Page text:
Troupe honors World War II veterans

Sean McAlindin

The lights drop. Five soldiers stand alone on a darkened stage. As the music begins they take each other’s hands and come together as one.

“Hold on to me … cause I’m a little unsteady,” X Ambassador’s Sam Harris sings over a lone synthesizer.

Silver Linings Winter Performance
Dec. 7 | 6:30 p.m. | $5-$10 | Resort at Squaw Creek | Olympic Valley

The soldiers float in slow motion, clinging on desperately as they are pulled apart by mysterious, unseen forces. They march in jump step to the beat, then fall together in the shape of a boat, rocking back and forth to the building rhythm like brave, young Americans preparing to land at Normandy. They release hands and burst into dynamic movement; guns cock, snipers fire and hands go to hearts for the courage to leap.

Watch a performance of “Stand Alone Together”

Throughout the choreography of Kassidy Commendatore’s “Stand Alone Together,” there is a sense of the dancers being pushed and pulled by forces far greater than themselves. Both the drastic circumstances and the soldiers’ uncontrollable emotions move violently and unpredictably as if they were mere leafs courageously drowning in the cruel current of a war’s whirlpool. There is now an effort to bring the performance to the National World War II Museum in New Orleans, La.

“If you love me … don’t let me go,” Harris sings during the piece and then suddenly to the thud of the bass drum, a soldier goes down.

The others quickly surround her, but soon rear back. Their faces covered in agony, they sway in helpless grief. Blowing forlorn kisses in time, the soldiers twirl away across the stage as their friend is pulled away offstage.

Another goes down. Her beloved comrade lunges for her, yet a moment too late. Undone by anguish, her mates hold her up until, flailing and stumbling, she reemerges in heroic flight, only to fall herself in a flash of light.

The remaining duo spins and slips, flips and tumbles as their lost comrades rejoin them on the sides of the stage now dressed in white. In the concluding sequence of pirouettes and lifts, they come together once more, grunts and the fallen angels dancing in perfect harmony. The last two kneel in embrace about to give up their final breath when the angels pull them back up to give them hope. In the end, the survivors limp offstage arms round each other staggering into the darkness.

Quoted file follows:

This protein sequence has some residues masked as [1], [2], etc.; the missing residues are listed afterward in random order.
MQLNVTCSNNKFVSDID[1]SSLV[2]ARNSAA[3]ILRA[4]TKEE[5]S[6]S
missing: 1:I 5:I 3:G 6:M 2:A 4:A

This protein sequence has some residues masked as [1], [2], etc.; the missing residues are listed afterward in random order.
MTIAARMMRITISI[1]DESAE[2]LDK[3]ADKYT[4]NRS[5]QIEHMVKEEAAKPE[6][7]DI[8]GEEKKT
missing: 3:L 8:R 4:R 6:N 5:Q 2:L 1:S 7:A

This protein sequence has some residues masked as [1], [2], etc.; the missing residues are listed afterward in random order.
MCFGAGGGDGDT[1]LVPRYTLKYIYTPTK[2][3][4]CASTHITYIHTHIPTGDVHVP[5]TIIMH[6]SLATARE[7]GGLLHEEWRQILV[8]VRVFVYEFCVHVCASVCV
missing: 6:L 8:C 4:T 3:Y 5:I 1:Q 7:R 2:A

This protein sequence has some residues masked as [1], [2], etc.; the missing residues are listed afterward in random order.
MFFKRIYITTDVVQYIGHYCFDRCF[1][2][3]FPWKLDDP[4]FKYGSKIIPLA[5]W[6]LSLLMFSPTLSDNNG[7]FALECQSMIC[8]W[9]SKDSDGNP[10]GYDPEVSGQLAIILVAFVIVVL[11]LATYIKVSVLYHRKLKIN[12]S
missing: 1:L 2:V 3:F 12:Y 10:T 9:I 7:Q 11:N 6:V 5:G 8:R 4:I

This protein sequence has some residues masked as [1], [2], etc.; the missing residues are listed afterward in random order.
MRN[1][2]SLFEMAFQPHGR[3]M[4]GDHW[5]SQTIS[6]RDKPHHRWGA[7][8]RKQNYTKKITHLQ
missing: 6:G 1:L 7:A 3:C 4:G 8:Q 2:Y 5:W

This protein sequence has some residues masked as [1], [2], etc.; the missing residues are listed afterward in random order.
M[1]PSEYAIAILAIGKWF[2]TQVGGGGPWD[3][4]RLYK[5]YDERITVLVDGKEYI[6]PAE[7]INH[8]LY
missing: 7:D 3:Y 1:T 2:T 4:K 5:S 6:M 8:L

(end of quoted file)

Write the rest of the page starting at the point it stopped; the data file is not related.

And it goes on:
Commendatore’s interest in the “Band of Brothers” led her to travel in their footsteps during the summer before her senior year at Truckee High School.

“I was inspired to choreograph this piece by the brave soldiers who fought in World War II,” says the choreographer. “I have looked up to them for many years for their strength, humility, bond and courage. I was thinking about how to honor them, so I decided to create a dance about what soldiers go through, how they have to come together and their journey through war.”

She is now a freshman majoring in human physiology at the University of Oregon where she continues to turn to dance as a touchstone for her very being.

“InnerRhythms has impacted my life in ways I cannot explain,” she says. “They have taught me the meaning of discipline, loyalty, commitment, respect, humility, perseverance, confidence and so much more. They have given me so many opportunities to grow not only in dance, but in life and as a person.”

Founded in 2002, InnerRhythms is a nonprofit dedicated to support youth through the performing arts. In the spirit of “Stand Alone Together,” executive director Elizabeth Archer has decided that part of that mission includes making their classes accessible to everyone regardless of financial status.

The school currently has two active fundraising campaigns for $10,000 each in order to raise money for their scholarship fund and the troupe’s upcoming trip to New Orleans. There they will perform at the National WWII Museum for the closing ceremony of the Leadership in American History Symposium and Tour led by “Band of Brothers” author Stephen Ambrose.

“People say dance is an extracurricular activity,” says Archer. “But when you immerse yourself in something like this, you go to a different place where you appreciate things more. That was what was so remarkable about watching the kids go through the process [of creating “Stand Alone Together”] and having the outcome be so powerful. Our job is to raise young leaders and citizens here. The second part is dance. So, we’ve had to stand by our principles and our values. Anybody who wants to dance can dance.”

InnerRhythms will host its Silver Linings Winter Performance on Dec. 7. Tickets are available online.

For more information on InnerRhythms, visit To help fund the trip to New Orleans, visit